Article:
Kakao, the country`s most popular app, went offline over the weekend after a fire broke out at one of the company`s data centers, millions across South Korea (more than 90% of its population) couldn`t make payments, order groceries, ride taxis, send messages, and do many other essential activities. Having a `super app` that has access to multiple key services sounds amazing until this happens.
A super app is a unified interface where users have access to multiple products and services that may be unrelated. One of the best examples of this is the Chinese app WeChat which started as a messaging app and evolved to offer everything from payments, e-commerce, social media news, and even government announcements.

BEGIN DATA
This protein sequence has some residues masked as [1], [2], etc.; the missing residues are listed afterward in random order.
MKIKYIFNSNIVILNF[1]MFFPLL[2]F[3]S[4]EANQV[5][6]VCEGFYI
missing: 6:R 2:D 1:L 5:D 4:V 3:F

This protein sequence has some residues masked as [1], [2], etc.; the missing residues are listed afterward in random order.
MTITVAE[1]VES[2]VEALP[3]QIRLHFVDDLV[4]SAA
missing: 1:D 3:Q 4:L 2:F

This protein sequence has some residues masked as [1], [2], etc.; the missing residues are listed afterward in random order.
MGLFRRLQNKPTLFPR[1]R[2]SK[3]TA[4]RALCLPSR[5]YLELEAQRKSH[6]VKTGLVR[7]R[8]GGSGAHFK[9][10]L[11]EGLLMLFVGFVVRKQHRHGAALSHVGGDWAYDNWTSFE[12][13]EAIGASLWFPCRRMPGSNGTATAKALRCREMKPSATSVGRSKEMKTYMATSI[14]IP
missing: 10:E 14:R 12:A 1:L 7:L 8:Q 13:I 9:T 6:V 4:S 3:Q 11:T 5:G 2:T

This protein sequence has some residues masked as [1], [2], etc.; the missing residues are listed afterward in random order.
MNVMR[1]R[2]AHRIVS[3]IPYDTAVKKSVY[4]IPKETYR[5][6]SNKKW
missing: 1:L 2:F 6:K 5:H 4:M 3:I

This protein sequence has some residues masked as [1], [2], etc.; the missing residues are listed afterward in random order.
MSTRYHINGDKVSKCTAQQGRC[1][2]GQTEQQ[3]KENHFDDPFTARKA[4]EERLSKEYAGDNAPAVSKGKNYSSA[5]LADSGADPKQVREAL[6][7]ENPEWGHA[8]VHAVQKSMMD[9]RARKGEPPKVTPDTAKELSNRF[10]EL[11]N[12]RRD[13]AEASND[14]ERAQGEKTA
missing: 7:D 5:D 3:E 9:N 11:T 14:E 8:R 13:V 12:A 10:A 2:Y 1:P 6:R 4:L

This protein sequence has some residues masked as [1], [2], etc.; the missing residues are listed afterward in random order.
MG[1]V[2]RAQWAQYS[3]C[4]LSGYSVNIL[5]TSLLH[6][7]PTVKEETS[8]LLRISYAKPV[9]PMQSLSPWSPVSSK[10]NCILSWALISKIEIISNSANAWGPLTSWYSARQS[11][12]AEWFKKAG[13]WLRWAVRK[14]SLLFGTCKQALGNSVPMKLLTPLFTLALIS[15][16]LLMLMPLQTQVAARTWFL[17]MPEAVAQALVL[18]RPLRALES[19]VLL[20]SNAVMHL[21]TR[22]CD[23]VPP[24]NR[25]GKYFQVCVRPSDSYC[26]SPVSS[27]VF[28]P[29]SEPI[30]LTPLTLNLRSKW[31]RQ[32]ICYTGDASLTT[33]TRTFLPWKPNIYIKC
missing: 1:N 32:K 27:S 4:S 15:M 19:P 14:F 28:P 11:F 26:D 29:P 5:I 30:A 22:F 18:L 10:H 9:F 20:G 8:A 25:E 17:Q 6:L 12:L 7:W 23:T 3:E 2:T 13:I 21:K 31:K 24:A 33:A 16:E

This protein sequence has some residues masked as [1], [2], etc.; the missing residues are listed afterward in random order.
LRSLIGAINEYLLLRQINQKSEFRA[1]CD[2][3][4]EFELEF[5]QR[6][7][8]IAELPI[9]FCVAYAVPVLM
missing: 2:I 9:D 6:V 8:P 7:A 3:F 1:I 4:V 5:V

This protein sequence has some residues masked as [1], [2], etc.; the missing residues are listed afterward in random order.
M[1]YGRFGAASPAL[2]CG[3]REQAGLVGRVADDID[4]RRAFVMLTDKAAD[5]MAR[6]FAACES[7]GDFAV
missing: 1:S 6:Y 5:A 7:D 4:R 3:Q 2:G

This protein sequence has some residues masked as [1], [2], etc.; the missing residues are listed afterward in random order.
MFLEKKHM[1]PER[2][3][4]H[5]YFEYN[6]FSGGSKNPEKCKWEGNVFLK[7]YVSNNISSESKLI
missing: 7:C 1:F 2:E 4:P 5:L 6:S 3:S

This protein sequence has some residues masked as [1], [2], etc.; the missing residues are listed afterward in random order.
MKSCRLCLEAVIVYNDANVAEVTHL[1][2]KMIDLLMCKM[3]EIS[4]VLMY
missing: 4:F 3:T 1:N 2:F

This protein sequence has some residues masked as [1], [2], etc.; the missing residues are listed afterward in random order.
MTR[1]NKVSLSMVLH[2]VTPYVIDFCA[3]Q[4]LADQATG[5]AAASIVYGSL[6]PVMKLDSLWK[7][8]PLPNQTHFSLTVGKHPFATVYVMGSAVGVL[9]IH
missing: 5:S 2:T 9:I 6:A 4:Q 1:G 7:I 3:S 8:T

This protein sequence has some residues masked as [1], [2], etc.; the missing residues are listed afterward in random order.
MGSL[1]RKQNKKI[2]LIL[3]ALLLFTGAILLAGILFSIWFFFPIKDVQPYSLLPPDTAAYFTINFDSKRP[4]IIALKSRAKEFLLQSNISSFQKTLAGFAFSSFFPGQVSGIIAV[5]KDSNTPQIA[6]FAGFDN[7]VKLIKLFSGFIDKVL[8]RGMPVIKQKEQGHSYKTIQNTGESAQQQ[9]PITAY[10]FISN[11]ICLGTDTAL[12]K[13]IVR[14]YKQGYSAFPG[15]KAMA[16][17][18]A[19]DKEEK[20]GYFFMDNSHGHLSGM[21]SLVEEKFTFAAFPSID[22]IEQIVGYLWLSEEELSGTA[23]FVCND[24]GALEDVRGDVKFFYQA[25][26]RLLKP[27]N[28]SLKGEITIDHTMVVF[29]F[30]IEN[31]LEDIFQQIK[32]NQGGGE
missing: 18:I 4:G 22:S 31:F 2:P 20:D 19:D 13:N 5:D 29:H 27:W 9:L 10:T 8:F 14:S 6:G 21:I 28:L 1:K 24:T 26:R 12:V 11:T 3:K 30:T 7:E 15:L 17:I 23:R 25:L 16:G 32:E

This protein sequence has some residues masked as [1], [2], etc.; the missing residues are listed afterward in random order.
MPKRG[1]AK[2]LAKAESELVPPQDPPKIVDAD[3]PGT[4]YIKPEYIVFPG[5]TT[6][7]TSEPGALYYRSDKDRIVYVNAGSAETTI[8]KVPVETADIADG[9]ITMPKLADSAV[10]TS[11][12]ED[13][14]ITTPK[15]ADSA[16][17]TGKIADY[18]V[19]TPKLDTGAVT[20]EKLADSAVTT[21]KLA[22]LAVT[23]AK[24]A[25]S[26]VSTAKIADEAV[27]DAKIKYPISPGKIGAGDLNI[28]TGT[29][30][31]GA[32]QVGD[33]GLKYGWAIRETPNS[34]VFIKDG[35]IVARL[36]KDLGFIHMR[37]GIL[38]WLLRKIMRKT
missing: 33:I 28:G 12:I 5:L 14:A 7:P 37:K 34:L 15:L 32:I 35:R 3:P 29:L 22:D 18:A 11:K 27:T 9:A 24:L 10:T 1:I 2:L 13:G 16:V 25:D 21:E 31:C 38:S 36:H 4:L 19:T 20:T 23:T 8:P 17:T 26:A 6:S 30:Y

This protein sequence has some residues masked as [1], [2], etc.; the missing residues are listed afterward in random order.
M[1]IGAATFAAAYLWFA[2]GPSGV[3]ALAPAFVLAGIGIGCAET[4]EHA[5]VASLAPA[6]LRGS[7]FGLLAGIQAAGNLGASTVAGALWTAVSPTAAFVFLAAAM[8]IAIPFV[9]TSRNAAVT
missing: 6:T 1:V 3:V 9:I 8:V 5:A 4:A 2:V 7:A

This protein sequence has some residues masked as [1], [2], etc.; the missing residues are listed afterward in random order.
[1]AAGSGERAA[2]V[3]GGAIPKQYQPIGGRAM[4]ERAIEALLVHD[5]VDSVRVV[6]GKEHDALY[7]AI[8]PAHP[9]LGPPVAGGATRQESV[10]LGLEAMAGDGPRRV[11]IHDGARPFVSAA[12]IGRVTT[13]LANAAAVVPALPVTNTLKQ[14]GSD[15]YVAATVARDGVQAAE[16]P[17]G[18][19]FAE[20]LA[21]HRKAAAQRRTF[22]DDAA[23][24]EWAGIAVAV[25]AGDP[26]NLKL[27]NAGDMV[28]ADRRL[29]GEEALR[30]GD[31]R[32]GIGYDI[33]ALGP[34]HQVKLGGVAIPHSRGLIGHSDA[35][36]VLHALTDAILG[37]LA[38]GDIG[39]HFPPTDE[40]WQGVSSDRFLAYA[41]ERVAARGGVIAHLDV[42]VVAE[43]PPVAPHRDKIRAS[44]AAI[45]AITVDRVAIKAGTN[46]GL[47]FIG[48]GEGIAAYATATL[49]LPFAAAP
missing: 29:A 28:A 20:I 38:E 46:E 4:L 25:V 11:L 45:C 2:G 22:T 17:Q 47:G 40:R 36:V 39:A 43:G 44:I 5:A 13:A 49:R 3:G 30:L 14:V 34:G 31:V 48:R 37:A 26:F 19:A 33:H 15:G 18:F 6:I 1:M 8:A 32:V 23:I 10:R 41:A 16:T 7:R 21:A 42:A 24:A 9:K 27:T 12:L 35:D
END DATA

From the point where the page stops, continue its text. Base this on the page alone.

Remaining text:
The idea of building a similar `super app` for the U.S. market has allured several Silicon Valley executives, including Musk, who informed Twitter employees at a town hall that buying Twitter will accelerate this goal by 3 to 5 years. He wants to turn Twitter into a super app instead of starting from scratch. Unlike Twitter and its competitors like Facebook, this super app doesn`t rely heavily on ads to generate revenue; this is something Musk has vocally been disdainful of.
Knowing now the high-level problem having an everything app could represent and also how incredibly outstanding it sounds, what do you think of it?